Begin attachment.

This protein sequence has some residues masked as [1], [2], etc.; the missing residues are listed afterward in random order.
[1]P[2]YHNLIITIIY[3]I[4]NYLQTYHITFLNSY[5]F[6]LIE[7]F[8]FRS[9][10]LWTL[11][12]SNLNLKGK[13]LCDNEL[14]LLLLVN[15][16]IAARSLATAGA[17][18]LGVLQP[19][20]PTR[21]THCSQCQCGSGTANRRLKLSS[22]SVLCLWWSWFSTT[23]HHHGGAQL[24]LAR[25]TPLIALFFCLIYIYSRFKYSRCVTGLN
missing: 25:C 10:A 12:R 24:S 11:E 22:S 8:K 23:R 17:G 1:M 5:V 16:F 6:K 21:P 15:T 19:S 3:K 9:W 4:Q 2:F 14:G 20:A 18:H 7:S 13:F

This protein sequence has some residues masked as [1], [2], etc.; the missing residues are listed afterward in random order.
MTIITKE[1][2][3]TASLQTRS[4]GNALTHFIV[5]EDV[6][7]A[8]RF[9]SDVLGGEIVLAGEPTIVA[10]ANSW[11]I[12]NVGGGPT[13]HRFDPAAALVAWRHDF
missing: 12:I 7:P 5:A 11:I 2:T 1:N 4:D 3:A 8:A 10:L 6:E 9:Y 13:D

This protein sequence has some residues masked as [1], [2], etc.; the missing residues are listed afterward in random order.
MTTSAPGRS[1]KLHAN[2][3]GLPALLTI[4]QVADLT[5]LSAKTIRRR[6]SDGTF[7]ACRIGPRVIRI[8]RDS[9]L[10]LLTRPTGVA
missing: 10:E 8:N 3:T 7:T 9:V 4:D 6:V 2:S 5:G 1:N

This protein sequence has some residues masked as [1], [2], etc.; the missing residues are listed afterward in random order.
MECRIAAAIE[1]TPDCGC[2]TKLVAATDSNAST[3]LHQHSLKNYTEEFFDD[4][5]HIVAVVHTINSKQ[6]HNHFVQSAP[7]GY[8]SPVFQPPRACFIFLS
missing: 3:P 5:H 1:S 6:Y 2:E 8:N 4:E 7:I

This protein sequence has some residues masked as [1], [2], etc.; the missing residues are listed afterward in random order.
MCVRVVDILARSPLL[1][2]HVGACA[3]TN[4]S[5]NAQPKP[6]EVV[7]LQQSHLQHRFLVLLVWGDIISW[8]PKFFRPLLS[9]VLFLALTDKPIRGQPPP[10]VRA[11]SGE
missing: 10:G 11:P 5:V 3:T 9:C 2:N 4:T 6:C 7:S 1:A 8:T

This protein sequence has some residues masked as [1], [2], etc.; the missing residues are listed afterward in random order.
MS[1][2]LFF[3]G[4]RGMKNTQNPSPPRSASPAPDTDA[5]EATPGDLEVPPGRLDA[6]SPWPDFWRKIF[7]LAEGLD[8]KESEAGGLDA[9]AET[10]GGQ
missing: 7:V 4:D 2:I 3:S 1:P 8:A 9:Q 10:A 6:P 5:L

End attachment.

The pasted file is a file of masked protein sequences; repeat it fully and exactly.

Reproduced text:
This protein sequence has some residues masked as [1], [2], etc.; the missing residues are listed afterward in random order.
[1]P[2]YHNLIITIIY[3]I[4]NYLQTYHITFLNSY[5]F[6]LIE[7]F[8]FRS[9][10]LWTL[11][12]SNLNLKGK[13]LCDNEL[14]LLLLVN[15][16]IAARSLATAGA[17][18]LGVLQP[19][20]PTR[21]THCSQCQCGSGTANRRLKLSS[22]SVLCLWWSWFSTT[23]HHHGGAQL[24]LAR[25]TPLIALFFCLIYIYSRFKYSRCVTGLN
missing: 25:C 10:A 12:R 24:S 11:E 22:S 8:K 23:R 17:G 1:M 5:V 16:F 6:K 21:P 15:T 19:S 3:K 9:W 4:Q 2:F 14:G 20:A 18:H 7:S 13:F

This protein sequence has some residues masked as [1], [2], etc.; the missing residues are listed afterward in random order.
MTIITKE[1][2][3]TASLQTRS[4]GNALTHFIV[5]EDV[6][7]A[8]RF[9]SDVLGGEIVLAGEPTIVA[10]ANSW[11]I[12]NVGGGPT[13]HRFDPAAALVAWRHDF
missing: 12:I 7:P 5:A 11:I 2:T 1:N 4:D 3:A 8:A 10:L 6:E 9:Y 13:D

This protein sequence has some residues masked as [1], [2], etc.; the missing residues are listed afterward in random order.
MTTSAPGRS[1]KLHAN[2][3]GLPALLTI[4]QVADLT[5]LSAKTIRRR[6]SDGTF[7]ACRIGPRVIRI[8]RDS[9]L[10]LLTRPTGVA
missing: 10:E 8:N 3:T 7:T 9:V 4:D 6:V 2:S 5:G 1:N

This protein sequence has some residues masked as [1], [2], etc.; the missing residues are listed afterward in random order.
MECRIAAAIE[1]TPDCGC[2]TKLVAATDSNAST[3]LHQHSLKNYTEEFFDD[4][5]HIVAVVHTINSKQ[6]HNHFVQSAP[7]GY[8]SPVFQPPRACFIFLS
missing: 3:P 5:H 1:S 6:Y 2:E 8:N 4:E 7:I

This protein sequence has some residues masked as [1], [2], etc.; the missing residues are listed afterward in random order.
MCVRVVDILARSPLL[1][2]HVGACA[3]TN[4]S[5]NAQPKP[6]EVV[7]LQQSHLQHRFLVLLVWGDIISW[8]PKFFRPLLS[9]VLFLALTDKPIRGQPPP[10]VRA[11]SGE
missing: 10:G 11:P 5:V 3:T 9:C 2:N 4:T 6:C 7:S 1:A 8:T

This protein sequence has some residues masked as [1], [2], etc.; the missing residues are listed afterward in random order.
MS[1][2]LFF[3]G[4]RGMKNTQNPSPPRSASPAPDTDA[5]EATPGDLEVPPGRLDA[6]SPWPDFWRKIF[7]LAEGLD[8]KESEAGGLDA[9]AET[10]GGQ
missing: 7:V 4:D 2:I 3:S 1:P 8:A 9:Q 10:A 6:P 5:L